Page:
It’s around an hour past noon. The waiting hall of the Shri Raghunath Charitable Trust Hospital at Amanga Barabati village of Puri district is still teeming with people. Purna Chandra Behera of Jagannath Bidyadharpur village about five km from the hospital is waiting for his turn, Behera has been suffering from fever that is showing no signs of receding despite treatment. Behera is not waiting at the resident doctor’s cabin but at a room in one corner of the compound. The room has a set of laptops and computer monitors.
As his name is called, Behera steps inside to be ushered to a chair and a headphone immediately pulled on to his ears. He stares at the monitor and comes face to face with the medicine specialist from a top hospital far away in Bhubaneswar. The consultation progresses and Behera’s test reports are electronically transmitted to the specialist. He prescribes medicines and Behera moves out a contended man.
Across increasing number of villages in the interiors of Puri and several other districts, healthcare is being redefined as Telemedicine begins to make inroads bringing speciality care and services to the doorsteps of the people.
The credit goes to K N Bhagat, a medical dropout turned entrepreneur, who is transforming the healthcare sector in the remote and inaccessible rural pockets through the Orisssa Trust of Technical Education and Training (OTTET) Telemedicine Network.
Launched in 2009 with the first centre at Rairakhol in Sambalpur district, the telemedicine network has now more than 60 centres over seven districts. The aim is to establish centres at all the districts covering all the over 51,000 villages of the state by 2015. Implemented with support from the state government and the National Resource Centre for Telemedicine of the Union Health and Family Welfare and IT Ministry, it has roped in top health institutions such as the SGPGIMS, Lucknow, Narayana Hrudayalaya, KIDS Bhubaneswar and a host of other top level hospitals for treatment and consultative services.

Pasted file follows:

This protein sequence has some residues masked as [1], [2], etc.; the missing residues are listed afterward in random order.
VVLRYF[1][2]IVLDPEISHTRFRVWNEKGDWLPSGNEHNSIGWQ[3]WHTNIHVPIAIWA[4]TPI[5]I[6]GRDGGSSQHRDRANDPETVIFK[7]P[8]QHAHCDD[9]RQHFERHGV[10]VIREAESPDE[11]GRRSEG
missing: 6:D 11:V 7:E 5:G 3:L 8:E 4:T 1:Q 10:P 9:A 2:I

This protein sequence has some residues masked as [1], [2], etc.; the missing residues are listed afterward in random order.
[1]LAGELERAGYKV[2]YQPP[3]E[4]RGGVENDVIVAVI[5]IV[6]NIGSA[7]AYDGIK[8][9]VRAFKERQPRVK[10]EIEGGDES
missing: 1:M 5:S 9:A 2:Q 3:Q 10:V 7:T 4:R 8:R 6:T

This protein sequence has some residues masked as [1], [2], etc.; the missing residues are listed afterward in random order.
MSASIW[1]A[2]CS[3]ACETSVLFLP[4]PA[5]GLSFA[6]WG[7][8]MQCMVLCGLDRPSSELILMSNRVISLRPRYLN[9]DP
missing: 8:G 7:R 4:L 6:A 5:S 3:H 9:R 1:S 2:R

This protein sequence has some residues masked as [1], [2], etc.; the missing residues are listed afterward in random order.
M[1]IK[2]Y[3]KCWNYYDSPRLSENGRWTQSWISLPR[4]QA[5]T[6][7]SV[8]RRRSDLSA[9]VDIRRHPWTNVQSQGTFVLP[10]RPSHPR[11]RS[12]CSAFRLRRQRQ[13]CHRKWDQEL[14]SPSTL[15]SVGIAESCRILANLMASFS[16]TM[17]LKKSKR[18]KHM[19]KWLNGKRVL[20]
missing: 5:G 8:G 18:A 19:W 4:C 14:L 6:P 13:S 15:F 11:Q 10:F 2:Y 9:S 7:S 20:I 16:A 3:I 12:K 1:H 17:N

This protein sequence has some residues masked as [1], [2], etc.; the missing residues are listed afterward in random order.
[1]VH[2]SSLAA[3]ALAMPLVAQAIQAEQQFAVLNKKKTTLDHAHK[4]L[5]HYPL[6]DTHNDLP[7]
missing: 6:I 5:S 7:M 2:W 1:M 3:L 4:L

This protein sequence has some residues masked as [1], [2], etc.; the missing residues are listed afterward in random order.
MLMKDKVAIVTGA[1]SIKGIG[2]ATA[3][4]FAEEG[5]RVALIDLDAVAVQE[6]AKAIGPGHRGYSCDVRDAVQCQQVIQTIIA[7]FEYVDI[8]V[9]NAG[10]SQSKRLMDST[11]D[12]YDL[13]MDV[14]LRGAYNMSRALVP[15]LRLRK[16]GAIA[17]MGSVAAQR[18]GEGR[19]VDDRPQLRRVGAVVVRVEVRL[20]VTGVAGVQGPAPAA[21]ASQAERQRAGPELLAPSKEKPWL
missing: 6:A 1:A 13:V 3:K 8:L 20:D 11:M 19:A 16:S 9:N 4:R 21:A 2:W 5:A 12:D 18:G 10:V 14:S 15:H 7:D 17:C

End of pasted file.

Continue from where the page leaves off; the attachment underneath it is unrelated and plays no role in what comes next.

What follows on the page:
For Bhagat, healthcare has always been close to heart, though he had sent shockwaves in his family, when he chose to quit medicine studies and take to entrepreneurship in the seventies. “I was in my final year MBBS at SCB Medical College Cuttack in 1974, when suddenly I felt that I was more cut out for entreprenurship and business. I dropped out without informing my family and delved into supply of medical equipment,” he reminisces. The beginning was not without setbacks. He suffered huge loss in his early ventures, but slowly managed to establish himself.
An ardent follower of late Shri Sathya Sai Baba, in the late 1980’s he delved deep into welfare activities for rural folk “under the instructions of Baba”. The OTTET Trust was formed by his wife Usha Bhagat in 1993 to provide high quality technical education at vastly lower costs to the youth of the state.
While Telemedicine was still an alien entity across the country, Bhagat took to the idea as early as 2005. Each centre has equipment for measuring different parameters from temperature, weight, heart rate, BP to higher tests as ECG, blood sugar, urine and opthalmological examinations. The reports are electronically transmitted to the specialists and super speciality experts for analysis and advice is given through video conferencing.
The project has caught the eyes of others, pilot projects have been initiated in some other states.
The off-shoot of the expansive programme has been in terms of employment generation. A new breed of rural entrepreneurs is being churned out to establish and run telemedicine centres at the village level.